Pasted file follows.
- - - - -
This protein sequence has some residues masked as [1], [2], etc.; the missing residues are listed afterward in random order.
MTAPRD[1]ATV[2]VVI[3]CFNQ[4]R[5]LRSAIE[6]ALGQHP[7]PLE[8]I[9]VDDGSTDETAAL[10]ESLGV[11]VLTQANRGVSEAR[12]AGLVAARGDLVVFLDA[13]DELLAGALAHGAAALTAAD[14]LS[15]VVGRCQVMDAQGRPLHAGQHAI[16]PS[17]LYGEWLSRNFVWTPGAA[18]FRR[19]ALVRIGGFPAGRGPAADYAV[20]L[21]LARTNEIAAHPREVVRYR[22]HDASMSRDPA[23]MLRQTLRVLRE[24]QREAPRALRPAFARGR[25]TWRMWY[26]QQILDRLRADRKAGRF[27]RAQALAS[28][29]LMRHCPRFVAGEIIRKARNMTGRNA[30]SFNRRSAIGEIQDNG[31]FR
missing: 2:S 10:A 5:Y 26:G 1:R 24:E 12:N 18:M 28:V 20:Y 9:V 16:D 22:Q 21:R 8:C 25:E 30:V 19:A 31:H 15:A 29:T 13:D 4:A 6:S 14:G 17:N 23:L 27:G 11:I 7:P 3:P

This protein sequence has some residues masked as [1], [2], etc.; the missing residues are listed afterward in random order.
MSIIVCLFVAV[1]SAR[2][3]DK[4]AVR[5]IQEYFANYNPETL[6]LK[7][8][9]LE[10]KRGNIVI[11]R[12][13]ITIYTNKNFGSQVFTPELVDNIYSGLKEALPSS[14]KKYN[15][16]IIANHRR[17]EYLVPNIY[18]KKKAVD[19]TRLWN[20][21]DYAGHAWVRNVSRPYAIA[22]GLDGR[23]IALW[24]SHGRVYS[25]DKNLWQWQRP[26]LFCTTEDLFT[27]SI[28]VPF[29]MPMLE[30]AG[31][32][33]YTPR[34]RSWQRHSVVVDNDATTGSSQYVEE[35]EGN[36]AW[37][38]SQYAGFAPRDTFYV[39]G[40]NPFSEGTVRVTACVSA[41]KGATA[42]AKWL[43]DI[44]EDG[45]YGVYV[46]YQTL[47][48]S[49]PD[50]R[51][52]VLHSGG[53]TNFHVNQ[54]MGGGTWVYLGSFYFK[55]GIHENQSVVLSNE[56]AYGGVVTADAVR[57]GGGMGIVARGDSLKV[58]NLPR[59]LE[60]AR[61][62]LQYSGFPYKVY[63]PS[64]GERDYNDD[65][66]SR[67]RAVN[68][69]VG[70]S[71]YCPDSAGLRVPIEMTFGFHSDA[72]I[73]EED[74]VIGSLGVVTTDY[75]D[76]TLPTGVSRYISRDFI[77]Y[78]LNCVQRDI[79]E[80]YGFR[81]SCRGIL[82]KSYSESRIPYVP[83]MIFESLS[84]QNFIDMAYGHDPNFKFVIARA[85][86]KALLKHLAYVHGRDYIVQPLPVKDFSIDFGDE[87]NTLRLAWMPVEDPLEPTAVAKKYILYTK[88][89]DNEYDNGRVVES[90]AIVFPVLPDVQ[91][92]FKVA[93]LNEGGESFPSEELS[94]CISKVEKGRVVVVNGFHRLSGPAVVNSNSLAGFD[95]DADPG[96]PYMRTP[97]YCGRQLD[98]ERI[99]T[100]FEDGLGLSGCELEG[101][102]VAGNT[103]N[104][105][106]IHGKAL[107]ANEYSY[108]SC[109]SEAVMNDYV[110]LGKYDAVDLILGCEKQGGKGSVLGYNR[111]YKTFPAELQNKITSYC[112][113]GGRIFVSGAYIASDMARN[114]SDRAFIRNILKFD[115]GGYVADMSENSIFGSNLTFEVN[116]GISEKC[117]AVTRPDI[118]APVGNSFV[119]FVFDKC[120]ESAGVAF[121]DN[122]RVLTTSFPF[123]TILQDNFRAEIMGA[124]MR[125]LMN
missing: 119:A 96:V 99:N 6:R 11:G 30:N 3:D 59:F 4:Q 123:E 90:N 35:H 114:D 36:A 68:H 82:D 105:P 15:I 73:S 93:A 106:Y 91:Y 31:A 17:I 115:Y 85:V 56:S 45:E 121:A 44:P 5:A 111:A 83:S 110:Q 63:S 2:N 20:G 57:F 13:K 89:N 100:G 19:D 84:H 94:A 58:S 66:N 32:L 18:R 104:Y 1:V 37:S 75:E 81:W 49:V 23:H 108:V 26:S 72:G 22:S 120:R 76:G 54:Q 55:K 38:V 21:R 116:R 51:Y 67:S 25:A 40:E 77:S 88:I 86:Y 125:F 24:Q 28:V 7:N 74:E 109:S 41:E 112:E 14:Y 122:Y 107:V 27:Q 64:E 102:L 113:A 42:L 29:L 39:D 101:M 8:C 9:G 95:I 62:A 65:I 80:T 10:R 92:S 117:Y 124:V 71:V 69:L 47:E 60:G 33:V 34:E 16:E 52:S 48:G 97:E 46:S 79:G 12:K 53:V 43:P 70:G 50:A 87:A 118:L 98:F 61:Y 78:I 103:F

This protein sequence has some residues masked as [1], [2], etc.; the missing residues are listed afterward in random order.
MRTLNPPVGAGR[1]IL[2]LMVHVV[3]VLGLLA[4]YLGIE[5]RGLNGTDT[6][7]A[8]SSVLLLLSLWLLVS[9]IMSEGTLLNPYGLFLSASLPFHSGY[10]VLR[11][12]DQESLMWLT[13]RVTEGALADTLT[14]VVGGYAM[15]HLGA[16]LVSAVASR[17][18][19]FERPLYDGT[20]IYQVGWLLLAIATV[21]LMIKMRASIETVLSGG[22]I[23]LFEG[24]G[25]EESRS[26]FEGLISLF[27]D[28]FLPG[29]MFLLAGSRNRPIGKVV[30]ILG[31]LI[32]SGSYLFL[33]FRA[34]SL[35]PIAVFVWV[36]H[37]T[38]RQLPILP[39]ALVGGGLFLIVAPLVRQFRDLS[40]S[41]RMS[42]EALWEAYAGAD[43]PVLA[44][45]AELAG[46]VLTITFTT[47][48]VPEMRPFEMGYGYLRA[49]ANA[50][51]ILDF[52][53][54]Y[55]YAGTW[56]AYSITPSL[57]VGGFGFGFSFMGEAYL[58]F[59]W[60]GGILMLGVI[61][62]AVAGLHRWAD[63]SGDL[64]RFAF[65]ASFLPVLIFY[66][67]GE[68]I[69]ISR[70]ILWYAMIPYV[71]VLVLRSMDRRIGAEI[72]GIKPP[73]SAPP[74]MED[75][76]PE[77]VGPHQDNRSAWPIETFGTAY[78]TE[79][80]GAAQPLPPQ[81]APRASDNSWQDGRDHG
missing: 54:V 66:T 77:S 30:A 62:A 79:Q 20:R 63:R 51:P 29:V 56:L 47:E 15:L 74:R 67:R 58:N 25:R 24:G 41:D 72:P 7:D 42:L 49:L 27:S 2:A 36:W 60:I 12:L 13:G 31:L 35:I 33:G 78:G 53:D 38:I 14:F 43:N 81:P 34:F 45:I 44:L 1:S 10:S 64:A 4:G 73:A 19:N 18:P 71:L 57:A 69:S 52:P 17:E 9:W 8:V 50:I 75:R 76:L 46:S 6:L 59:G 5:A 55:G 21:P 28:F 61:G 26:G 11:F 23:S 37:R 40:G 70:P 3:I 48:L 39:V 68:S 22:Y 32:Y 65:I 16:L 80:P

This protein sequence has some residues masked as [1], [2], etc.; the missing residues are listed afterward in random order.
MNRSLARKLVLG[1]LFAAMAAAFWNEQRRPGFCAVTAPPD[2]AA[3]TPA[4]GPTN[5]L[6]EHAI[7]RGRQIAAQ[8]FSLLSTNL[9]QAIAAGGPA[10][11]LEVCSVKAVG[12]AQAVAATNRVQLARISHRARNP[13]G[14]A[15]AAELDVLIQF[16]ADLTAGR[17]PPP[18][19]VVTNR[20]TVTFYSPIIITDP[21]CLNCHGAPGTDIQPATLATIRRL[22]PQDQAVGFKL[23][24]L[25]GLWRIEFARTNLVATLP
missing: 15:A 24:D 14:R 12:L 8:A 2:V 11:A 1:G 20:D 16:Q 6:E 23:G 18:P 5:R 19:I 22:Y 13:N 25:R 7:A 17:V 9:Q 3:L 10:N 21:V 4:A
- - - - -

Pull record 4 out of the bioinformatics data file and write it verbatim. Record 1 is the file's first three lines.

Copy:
This protein sequence has some residues masked as [1], [2], etc.; the missing residues are listed afterward in random order.
MNRSLARKLVLG[1]LFAAMAAAFWNEQRRPGFCAVTAPPD[2]AA[3]TPA[4]GPTN[5]L[6]EHAI[7]RGRQIAAQ[8]FSLLSTNL[9]QAIAAGGPA[10][11]LEVCSVKAVG[12]AQAVAATNRVQLARISHRARNP[13]G[14]A[15]AAELDVLIQF[16]ADLTAGR[17]PPP[18][19]VVTNR[20]TVTFYSPIIITDP[21]CLNCHGAPGTDIQPATLATIRRL[22]PQDQAVGFKL[23][24]L[25]GLWRIEFARTNLVATLP
missing: 15:A 24:D 14:R 12:L 8:A 2:V 11:A 1:G 20:D 16:Q 6:E 23:G 18:P 5:R 19:I 22:Y 13:N 25:R 7:A 17:V 9:Q 3:L 10:N 21:V 4:A